A trick to eliminate 2π2\pi (sometimes)

Published on 2023-06-28 (Tau Day)

As a physicist, I’ve learned that the presence of 2π2\pi [Or rather τ\tau, as it should actually be called.] in a formula usually spells trouble. It’s kind of annoying to write by hand, easy to forget, and it’s dimensionless, so you can’t easily check if you forgot to divide or multiply by it. Problems appear especially often when translating between theory and experiments. [I remember one of the very first lectures of my “Introduction to University Physics” course, where the lecturer wrote a long and complicated equation on the blackboard, and then went “Oh, and maybe there should be a 2π2\pi here, I’m not exactly sure now. But you get the idea.” I was absolutely shocked. How could anyone do physics with such imprecision and carelessness?! Later of course I’ve learned that sometimes it’s OK to be off by an order of magnitude here or there. But I think this is where my frustration with 2π2\pi started.]

Recently, I came up with a trick that can get rid of 2π2\pi in many cases. It’s pretty simple, but it has some interesting implications. This is the trick: I just define a new derivative operator, like so: đdxf(x)12πddxf(x). \frac{\mathrm{đ}}{\mathrm{d} x} f(x) \equiv \frac{1}{2\pi} \cdot \frac{\mathrm{d}}{\mathrm{d} x} f(x). That’s all. You just take the derivative and then divide by 2π2\pi. I call this derivative operator with the bar on the upper d\mathrm{d} the reduced derivative. [I discuss this name and notation below.]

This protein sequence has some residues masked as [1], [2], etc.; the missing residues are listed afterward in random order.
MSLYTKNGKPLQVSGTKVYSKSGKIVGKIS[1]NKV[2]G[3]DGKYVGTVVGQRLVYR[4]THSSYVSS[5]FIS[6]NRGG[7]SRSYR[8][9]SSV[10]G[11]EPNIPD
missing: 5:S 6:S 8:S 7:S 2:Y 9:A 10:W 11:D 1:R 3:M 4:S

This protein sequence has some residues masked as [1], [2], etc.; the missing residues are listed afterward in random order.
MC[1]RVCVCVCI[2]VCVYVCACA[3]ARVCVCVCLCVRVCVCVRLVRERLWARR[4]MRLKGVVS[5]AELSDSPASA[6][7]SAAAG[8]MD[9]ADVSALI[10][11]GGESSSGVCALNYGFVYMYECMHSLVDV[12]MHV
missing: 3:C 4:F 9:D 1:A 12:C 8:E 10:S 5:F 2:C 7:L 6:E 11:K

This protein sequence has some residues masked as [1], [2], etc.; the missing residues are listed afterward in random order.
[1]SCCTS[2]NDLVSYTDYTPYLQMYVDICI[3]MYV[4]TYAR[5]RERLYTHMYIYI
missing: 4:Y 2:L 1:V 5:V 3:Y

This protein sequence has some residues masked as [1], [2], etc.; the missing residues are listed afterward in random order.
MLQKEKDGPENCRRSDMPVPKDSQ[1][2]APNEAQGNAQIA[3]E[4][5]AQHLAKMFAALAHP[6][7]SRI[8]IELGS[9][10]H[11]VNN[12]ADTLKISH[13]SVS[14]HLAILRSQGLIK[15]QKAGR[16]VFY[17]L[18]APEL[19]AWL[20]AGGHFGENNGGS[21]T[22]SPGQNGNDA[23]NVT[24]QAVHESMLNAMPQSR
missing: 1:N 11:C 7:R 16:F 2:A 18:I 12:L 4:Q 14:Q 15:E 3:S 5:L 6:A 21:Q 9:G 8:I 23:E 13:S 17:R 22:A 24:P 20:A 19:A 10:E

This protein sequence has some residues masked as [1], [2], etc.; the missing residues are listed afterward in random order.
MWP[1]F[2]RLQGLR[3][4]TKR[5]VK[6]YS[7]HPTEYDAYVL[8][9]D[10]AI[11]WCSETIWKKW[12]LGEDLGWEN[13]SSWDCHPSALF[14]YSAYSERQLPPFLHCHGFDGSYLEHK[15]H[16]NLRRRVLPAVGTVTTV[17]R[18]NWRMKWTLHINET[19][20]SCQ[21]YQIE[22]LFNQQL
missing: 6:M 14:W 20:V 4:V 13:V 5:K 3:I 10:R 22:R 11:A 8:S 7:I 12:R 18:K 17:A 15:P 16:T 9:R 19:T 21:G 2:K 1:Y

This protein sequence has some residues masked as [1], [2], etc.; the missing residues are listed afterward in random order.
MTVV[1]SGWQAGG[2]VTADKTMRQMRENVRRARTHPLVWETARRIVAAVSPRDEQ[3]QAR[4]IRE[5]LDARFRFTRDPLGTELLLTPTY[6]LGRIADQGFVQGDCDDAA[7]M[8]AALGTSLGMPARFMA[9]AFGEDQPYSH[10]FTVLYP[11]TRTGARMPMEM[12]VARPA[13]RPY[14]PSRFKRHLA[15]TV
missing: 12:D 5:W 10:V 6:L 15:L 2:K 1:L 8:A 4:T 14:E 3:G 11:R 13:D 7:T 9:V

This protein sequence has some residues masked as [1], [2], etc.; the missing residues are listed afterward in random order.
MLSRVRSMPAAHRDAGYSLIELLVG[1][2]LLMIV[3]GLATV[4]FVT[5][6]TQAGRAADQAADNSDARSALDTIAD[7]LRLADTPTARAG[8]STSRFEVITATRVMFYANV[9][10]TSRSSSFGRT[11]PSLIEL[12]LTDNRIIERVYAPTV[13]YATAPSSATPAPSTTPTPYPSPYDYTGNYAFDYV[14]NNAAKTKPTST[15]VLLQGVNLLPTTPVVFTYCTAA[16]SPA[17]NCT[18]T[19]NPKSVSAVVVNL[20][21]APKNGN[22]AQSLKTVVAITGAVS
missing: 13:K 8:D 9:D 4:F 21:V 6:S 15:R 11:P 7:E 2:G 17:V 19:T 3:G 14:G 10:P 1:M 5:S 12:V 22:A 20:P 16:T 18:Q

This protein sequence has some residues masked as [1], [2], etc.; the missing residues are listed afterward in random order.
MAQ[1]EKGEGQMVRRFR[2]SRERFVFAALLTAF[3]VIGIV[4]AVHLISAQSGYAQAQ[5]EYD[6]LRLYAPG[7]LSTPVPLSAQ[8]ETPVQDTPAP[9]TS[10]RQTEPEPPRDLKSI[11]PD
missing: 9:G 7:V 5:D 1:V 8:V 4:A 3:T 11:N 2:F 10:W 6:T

Now, why is this interesting? To start off, we’ll note that the unique function f(x)f(x) which satisfies đdxf(x)=f(x),f(0)=1 \frac{\mathrm{đ}}{\mathrm{d} x} f(x) = f(x), \quad f(0) = 1 is f(x)=e2πx=Θx, f(x) = e^{2\pi x} = \Theta^x, where Θ\Theta (capital Theta) is defined as Θe2π=535.491\Theta \equiv e^{2\pi} = 535.491\dots. [I have a few words about the choice of symbol below.] Let me show you why Θx\Theta^x is actually a pretty nice function.